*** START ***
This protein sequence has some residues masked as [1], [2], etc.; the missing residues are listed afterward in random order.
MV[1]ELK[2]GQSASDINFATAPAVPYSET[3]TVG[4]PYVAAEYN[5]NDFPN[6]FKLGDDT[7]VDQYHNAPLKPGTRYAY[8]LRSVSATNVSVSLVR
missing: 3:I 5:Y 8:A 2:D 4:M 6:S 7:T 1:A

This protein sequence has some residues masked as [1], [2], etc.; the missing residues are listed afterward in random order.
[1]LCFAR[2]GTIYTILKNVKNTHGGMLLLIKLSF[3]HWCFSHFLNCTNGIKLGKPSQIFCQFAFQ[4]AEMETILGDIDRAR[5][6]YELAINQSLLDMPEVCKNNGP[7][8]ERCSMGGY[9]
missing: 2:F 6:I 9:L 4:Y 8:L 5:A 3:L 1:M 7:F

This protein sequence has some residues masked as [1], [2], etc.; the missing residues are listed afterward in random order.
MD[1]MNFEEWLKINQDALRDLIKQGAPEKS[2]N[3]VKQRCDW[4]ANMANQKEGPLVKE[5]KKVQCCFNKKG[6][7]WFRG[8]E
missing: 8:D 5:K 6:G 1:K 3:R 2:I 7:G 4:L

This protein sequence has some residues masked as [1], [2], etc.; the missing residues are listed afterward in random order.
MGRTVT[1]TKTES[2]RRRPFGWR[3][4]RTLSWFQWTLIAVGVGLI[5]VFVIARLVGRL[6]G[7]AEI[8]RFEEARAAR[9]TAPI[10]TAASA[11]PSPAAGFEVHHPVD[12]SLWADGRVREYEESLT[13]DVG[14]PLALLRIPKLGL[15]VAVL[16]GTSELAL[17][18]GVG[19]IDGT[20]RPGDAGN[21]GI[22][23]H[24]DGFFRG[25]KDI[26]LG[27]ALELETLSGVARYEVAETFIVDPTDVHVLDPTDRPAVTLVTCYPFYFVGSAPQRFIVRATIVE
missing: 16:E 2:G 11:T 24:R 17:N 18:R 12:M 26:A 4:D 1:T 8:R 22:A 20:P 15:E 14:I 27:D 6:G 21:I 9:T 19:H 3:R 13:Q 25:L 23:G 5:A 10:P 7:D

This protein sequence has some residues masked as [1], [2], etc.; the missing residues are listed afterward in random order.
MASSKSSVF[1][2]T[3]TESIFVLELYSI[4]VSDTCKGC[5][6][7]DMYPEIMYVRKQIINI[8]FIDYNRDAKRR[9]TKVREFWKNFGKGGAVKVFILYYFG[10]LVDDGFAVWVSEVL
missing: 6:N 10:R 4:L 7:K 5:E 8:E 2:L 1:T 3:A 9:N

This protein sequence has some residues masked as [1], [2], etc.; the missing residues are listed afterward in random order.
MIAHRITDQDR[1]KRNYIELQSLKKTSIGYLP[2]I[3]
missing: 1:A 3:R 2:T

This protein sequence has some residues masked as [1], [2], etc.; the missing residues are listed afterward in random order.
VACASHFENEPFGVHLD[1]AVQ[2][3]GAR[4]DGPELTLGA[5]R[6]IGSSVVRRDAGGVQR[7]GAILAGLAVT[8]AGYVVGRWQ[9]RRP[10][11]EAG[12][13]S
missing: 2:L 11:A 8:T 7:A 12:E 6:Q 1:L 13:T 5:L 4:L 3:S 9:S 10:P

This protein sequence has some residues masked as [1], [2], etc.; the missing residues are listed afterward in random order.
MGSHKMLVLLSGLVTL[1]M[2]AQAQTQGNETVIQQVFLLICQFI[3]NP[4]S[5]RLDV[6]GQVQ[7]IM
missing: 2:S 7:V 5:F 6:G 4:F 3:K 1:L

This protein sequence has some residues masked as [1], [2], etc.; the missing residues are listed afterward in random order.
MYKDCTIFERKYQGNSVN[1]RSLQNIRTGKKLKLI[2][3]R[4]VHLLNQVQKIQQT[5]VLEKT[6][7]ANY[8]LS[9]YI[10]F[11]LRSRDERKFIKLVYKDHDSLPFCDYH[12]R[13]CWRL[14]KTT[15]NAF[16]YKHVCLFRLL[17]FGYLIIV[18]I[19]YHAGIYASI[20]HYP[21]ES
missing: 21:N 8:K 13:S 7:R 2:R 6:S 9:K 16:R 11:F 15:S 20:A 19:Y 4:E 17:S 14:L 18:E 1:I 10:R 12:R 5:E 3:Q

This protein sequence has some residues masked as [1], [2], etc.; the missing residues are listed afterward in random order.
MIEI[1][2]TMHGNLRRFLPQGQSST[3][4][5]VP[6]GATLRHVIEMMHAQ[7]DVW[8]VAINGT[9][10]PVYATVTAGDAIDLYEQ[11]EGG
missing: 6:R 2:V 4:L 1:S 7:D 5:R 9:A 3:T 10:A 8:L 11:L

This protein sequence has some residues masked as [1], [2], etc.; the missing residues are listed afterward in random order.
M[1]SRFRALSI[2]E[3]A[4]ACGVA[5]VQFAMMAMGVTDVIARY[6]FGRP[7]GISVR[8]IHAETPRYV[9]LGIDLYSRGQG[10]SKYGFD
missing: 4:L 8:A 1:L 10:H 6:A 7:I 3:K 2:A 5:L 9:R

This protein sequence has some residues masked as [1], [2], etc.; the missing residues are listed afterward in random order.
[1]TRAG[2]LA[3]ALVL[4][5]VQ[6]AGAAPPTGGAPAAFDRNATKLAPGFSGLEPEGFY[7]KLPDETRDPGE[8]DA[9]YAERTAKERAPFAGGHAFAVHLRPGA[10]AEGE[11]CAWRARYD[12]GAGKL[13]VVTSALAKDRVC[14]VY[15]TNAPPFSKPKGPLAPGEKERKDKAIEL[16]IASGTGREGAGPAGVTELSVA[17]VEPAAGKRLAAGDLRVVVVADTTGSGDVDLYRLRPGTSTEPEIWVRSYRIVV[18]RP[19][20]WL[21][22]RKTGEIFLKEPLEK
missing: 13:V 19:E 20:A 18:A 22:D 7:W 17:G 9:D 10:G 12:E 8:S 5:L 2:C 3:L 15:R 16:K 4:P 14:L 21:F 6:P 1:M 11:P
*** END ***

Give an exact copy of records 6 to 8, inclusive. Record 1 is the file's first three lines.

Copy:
This protein sequence has some residues masked as [1], [2], etc.; the missing residues are listed afterward in random order.
MIAHRITDQDR[1]KRNYIELQSLKKTSIGYLP[2]I[3]
missing: 1:A 3:R 2:T

This protein sequence has some residues masked as [1], [2], etc.; the missing residues are listed afterward in random order.
VACASHFENEPFGVHLD[1]AVQ[2][3]GAR[4]DGPELTLGA[5]R[6]IGSSVVRRDAGGVQR[7]GAILAGLAVT[8]AGYVVGRWQ[9]RRP[10][11]EAG[12][13]S
missing: 2:L 11:A 8:T 7:A 12:E 6:Q 1:L 13:T 5:L 4:L 3:S 9:S 10:P

This protein sequence has some residues masked as [1], [2], etc.; the missing residues are listed afterward in random order.
MGSHKMLVLLSGLVTL[1]M[2]AQAQTQGNETVIQQVFLLICQFI[3]NP[4]S[5]RLDV[6]GQVQ[7]IM
missing: 2:S 7:V 5:F 6:G 4:F 3:K 1:L